There two things that are imbedded into my family genes. One is the love of music and the other is the love for automobiles. Some family members have one gene that is more pronounced than the other. Take my cousin Colin for example. He is an accomplished musician who has played and taught all over the world. He is in the top tier of his field. As for me, I can’t play a musical instrument to save my life; however I have a deep appreciation for all genres of music. A world with out music is not a world I could imagine. As for Colin, he may not be able to heel and toe down shift or rebuild an engine, but he does have a passion for all things automotive. As a proper automobile connoisseur, a Triumph TR6 is tucked away in his garage.
Triumph TR6’s have long been a heavy influence on stoking my love of British sports cars and my passion of cars in general. This little gem has had the same affect on my cousin Colin. Several years ago, with the means and an insuppressible desire to own a British sports car Colin took the plunge and bought himself this TR6. Originally delivered new to Saskatchewan, the car has been a long-term drivable project with many dollars spent along with many miles of enjoyment.
The brawny Triumph TR6 was introduced in early 1969 as a clever redesign of the TR5/TR250 range, with Karmann of Germany responsible for the aggressive good looks. Unlike most British sports cars of the era that possessed a curvy feminine type shape, the TR6 was slab sided and chiseled. An aggressively styled squared off front end along with wide wheels and tires filling out the wheel wells gave the TR6 graceful and stylish look. The rear end was a Kamm tail design with the rear panel painted black to give the observer the illusion of width. The TR6 is the Daniel Craig of British sports cars of the late ‘60’s and early ‘70’s, brawny, chiseled and looks great just about anywhere.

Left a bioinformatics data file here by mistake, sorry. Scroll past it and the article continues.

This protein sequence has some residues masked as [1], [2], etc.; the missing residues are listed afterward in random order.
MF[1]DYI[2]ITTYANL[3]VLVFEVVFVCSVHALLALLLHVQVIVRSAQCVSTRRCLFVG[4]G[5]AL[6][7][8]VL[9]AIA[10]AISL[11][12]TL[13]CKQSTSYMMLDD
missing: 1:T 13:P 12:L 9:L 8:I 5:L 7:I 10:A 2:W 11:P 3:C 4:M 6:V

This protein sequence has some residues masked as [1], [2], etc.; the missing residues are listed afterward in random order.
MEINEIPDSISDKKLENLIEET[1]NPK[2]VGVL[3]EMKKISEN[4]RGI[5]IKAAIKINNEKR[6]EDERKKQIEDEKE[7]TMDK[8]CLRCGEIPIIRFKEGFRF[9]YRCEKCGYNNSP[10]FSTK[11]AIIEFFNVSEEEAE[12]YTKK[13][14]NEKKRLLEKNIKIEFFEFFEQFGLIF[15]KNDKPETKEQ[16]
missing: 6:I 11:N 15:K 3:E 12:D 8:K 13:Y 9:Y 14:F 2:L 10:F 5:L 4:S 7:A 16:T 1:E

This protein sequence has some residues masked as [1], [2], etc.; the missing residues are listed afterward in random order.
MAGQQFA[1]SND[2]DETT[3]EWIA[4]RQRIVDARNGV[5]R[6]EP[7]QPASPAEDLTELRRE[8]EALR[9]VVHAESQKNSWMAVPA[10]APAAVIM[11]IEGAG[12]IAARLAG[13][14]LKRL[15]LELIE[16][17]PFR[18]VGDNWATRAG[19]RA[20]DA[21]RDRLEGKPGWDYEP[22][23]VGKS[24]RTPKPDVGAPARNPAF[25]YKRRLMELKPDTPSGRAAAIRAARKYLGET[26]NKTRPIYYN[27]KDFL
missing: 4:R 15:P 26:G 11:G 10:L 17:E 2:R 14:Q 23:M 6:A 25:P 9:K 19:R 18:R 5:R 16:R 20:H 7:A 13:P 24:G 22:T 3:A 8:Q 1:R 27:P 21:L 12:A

The interior can be described as typically British, meaning two low slung seats, an upright dash with real wood veneer spanning the width of the cockpit. Simple, yet elegant. The full set of easy to read gauges are set into the beautiful wood trimmed dash and for the most part everything is laid out well. With one exception; the ignition switch is nestled underneath the steering column with the barrel for the key pointing directly towards the driver’s crotch. Imagine trying to press in the clutch, reaching around or through the three spoke steering wheel and blindly searching for the slot to insert the key. You then have to somehow turn the key and then snake your arm out. It’s a cruel joke in an otherwise well designed space. Although you may not have the smells of fine Connolly hides filling your senses as you do in a Jaguar the interior is a great place to be and I still get a smile on my face when I climb into a TR6.
At the time the TR6 was conceived Triumph wasn’t exactly rolling in money, so in order to keep costs down the TR6 used as many components from the TR4/TR5/TR250 as possible. The frame, drive train and suspension are very similar to the TR5/TR250 with many improvements thrown in. A roll bar was added to the front suspension and combined with the wider wheels and rubber on the road helped the TR6 turn much more gracefully than its older brother. The rear suspension was an independent swing arm design giving the TR6 some potential in the handling department. One of the best components passed down from the TR250 was the 2.5 litre in-line 6 cylinder engine. This smooth running and flexible engine provides reliable if not powerful performance. The engine in the early cars was originally 150 bhp with Lucas mechanical fuel injection, but North American cars had Zenith-Stromberg carbs, and the engine was de-tuned to comply with new and more stringent U.S. emissions standards. With only 105 bhp the TR6 isn’t a powerhouse but it makes some of the best sounds you could ever hear in the sports car world. Overall the TR6 was a nice evolution of from the earlier TR series and it still managed to hold on to all the elements that make British sports cars so wonderful.